2. Emphasize further the machine learning (ML) capabilities of Amazon HealthLake over EHR systems. Start with basic predictions and improve the predictions and the dataset used to train the models over time. Some ideas for basic predictions provided by the physicians during research include... Prediction of disease, disease progression and hospital readmission risk.
3. Make it easy to integrate into customer’s systems. Explainability, accuracy, trust and speed are themes consistently heard during research
4. Comparison / benchmark of current patient with a reference group of available patients was also well received, but the publicly dataset available to us, was not appropriate to execute this concept.

Design iterations
Several rounds of research and design iterations were performed to evolve and refine the concepts. A few highlights are described below.
Key insights:
1. Research participants struggled switching tabs back and forth to see all patient information available.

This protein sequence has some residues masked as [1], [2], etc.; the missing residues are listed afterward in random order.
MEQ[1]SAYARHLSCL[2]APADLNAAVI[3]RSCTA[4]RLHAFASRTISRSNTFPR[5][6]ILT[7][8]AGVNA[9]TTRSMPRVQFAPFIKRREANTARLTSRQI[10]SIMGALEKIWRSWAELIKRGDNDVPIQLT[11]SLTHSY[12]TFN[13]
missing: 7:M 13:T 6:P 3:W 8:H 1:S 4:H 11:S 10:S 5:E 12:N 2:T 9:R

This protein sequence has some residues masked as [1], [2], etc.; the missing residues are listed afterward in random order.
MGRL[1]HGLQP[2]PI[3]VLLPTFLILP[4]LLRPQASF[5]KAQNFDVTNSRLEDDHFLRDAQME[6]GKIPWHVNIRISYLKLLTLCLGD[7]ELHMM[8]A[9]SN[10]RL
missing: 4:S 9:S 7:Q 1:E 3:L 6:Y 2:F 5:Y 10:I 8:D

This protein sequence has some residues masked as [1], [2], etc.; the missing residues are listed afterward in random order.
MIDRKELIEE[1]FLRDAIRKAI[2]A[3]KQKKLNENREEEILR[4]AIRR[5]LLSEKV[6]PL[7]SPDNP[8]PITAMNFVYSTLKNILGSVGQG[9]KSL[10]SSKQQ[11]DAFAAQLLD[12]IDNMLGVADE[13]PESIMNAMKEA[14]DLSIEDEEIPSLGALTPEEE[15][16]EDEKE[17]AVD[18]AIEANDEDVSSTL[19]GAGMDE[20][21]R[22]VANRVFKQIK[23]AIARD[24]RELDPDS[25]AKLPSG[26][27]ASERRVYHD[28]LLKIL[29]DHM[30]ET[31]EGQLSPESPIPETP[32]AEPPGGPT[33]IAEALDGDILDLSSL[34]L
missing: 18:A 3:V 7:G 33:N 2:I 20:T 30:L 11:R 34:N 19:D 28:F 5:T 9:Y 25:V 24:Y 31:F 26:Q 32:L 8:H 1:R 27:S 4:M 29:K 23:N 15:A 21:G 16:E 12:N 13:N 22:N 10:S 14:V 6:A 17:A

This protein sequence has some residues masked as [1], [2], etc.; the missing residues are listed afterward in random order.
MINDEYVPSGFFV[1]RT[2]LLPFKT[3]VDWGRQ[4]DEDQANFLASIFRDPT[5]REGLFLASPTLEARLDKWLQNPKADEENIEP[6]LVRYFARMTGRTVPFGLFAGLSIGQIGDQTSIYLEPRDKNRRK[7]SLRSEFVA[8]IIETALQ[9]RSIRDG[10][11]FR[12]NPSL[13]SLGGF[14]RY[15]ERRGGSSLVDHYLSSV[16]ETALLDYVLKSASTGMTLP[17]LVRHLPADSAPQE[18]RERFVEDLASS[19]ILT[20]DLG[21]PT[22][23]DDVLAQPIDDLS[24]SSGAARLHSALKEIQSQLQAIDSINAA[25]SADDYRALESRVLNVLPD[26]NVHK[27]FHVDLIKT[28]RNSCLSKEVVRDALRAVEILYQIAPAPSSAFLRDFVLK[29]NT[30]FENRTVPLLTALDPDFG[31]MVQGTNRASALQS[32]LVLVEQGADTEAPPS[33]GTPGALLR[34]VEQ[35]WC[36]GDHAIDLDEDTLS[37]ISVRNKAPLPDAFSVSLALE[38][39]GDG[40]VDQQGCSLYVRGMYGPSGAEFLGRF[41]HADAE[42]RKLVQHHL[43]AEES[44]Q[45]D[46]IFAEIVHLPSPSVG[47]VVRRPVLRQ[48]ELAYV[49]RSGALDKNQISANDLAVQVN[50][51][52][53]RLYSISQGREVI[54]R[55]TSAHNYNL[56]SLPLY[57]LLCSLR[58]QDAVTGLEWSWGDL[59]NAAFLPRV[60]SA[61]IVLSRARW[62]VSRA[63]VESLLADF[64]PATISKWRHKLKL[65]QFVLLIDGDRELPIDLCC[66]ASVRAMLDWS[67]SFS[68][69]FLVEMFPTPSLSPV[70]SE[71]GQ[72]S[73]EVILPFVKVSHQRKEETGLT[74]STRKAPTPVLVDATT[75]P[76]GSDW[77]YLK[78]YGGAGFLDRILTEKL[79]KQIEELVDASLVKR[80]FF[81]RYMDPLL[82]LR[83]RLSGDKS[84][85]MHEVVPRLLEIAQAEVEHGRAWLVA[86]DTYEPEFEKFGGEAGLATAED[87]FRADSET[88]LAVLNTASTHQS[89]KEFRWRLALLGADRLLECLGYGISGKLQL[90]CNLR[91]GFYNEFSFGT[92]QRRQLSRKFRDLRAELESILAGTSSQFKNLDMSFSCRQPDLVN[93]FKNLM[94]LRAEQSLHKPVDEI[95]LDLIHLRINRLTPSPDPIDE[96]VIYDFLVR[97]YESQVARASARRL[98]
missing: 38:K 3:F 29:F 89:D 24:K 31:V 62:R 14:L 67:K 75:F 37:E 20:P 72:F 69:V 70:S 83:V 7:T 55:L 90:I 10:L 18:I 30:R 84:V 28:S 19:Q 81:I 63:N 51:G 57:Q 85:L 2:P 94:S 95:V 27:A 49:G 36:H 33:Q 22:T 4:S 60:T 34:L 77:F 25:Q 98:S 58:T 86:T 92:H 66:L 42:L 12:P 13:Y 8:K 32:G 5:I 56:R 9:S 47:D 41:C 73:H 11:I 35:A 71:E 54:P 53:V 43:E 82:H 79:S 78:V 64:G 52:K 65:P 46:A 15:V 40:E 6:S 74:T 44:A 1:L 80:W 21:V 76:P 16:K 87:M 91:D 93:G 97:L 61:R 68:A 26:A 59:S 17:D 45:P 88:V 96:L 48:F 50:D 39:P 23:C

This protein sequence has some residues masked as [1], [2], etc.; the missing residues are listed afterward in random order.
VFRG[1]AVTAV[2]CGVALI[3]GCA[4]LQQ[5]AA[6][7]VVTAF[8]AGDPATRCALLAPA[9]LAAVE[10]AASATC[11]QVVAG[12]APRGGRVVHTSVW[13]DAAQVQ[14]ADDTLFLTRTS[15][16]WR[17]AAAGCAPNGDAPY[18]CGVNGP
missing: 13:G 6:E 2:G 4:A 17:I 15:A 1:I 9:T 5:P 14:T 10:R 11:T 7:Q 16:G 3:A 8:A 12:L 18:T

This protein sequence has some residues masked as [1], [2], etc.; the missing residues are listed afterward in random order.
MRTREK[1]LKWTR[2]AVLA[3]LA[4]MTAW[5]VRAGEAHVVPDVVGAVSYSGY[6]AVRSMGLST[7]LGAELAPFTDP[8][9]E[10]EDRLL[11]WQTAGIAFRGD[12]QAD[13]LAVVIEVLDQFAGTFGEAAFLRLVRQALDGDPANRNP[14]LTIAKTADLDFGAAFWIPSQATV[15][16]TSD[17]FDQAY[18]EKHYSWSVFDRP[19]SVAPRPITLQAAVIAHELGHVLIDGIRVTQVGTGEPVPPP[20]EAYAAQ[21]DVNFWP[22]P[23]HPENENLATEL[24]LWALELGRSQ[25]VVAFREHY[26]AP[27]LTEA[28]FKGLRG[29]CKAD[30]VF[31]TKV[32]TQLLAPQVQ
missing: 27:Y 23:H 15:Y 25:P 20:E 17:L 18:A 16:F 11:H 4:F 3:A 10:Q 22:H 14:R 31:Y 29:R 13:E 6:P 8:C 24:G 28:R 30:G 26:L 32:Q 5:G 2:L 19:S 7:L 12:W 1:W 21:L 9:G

2. It would take too many clicks for healthcare providers 
to dive deeper into each of the sections included in the design. Healthcare providers already struggle with EHR systems that use similar interaction patterns where users have to go several levels down to get the information needed. “ In healthcare, every click counts and every minute adds up. ”
3. Care team section was included in this concept, as patients with one or more chronic conditions, normally get assigned a group of HC providers to support them through their healthcare journey.
Some improvements made based on insights include:
●  Removed tab components and instead presented the information all at once using a modular concept. Modules will make the design more flexible. Components can be automatically re-arranged based on data availability.